(191b) Considerations for Using Hammerhead-Based Riboswitches in the 5?-UTR to Control Genes in Bacteria

Authors: 
Summers, R., The University of Alabama
Sun, W., The University of Alabama
Riboswitches are small regulatory elements composed of RNA that have garnered much attention over the past decade due to their high selectivity. These single-stranded nucleic cids are generally composed of two functional domains: (i) an aptamer domain, which selectively binds a specific target molecule, and (ii) a functional domain or expression platform that controls whether the gene is turned “on” or “off” through allosteric means. The majority of natural riboswitches are located upstream of the genes they control, typically repressing expression of the genes they control when the ligand they recognize reaches a specific concentration. However, many synthetic riboswitches have been constructed that function in either the 5′-UTR or the 3′-UTR, depending on their mechanism.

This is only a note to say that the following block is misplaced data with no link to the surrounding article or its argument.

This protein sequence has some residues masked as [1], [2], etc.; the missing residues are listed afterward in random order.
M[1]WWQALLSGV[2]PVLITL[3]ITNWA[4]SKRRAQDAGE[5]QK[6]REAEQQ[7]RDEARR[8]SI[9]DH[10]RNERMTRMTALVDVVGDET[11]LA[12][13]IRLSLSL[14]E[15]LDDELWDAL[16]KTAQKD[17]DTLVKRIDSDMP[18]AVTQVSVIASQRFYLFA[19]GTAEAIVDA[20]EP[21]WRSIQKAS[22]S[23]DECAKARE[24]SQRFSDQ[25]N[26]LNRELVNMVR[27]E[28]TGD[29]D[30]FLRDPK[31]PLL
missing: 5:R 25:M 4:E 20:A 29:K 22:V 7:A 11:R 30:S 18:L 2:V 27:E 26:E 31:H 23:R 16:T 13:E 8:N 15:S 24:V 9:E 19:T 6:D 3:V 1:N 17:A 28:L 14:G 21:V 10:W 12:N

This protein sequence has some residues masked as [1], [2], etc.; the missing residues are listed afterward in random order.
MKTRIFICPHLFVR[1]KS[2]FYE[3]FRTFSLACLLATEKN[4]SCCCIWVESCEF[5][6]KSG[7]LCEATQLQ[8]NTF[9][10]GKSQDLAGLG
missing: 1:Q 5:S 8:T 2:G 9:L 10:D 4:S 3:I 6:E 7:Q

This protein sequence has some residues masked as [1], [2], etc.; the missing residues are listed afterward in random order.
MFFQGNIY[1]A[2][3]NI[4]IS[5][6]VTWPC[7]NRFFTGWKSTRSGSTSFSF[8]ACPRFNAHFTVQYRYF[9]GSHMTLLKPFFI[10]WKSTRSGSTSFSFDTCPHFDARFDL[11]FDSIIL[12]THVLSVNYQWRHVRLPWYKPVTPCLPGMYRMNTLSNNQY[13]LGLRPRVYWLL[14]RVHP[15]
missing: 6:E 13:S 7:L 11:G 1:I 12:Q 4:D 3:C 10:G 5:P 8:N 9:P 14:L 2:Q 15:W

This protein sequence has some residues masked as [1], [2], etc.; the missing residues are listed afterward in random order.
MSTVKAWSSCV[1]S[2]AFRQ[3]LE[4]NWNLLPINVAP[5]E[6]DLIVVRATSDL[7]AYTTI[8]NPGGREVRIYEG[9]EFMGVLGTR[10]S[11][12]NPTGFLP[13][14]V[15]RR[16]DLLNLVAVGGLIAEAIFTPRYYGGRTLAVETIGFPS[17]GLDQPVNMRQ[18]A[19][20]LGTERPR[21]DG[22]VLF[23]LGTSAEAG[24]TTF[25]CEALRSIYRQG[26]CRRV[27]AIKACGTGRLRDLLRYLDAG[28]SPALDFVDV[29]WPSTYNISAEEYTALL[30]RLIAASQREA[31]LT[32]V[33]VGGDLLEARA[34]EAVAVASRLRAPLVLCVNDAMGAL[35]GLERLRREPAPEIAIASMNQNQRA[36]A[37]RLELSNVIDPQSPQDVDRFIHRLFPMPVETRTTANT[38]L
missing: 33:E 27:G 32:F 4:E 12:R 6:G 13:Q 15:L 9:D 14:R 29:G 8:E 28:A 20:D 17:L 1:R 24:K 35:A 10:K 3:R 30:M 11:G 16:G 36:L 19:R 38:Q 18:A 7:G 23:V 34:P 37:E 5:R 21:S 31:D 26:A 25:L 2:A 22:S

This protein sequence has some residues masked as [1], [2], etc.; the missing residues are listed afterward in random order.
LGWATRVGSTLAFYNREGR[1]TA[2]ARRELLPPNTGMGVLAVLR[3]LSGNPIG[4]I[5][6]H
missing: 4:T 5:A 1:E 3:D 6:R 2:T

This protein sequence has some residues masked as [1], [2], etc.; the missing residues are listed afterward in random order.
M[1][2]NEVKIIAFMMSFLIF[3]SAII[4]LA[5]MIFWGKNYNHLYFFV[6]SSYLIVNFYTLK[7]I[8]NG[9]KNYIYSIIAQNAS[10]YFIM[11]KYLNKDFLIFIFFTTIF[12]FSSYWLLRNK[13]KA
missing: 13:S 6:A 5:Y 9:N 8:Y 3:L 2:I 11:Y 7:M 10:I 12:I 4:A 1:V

The hammerhead ribozyme has been used as a riboswitch functional domain for ligand-dependent control of gene expression by linking an aptamer to one of its three arms. The most successful use of a hammerhead riboswitch thus constructed has been demonstrated in the 3′-UTR of eukaryotic organisms. In prokaryotic organisms, the 3′-UTR switch does not control gene expression well, and 5′-UTR switches have met with limited success. Here, we investigate various design considerations, such as use of an anti-RBS fragment upstream of the riboswitch, number of nucleotides between the riboswitch and gene, and speed of protein synthesis, to use hammerhead riboswitches placed in the 5′-UTR to control expression of the lacZ and gfp genes in the bacterium Escherichia coli. The results of this work will provide a groundwork for design of efficient 5′-UTR hammerhead riboswitches in prokaryotic organisms.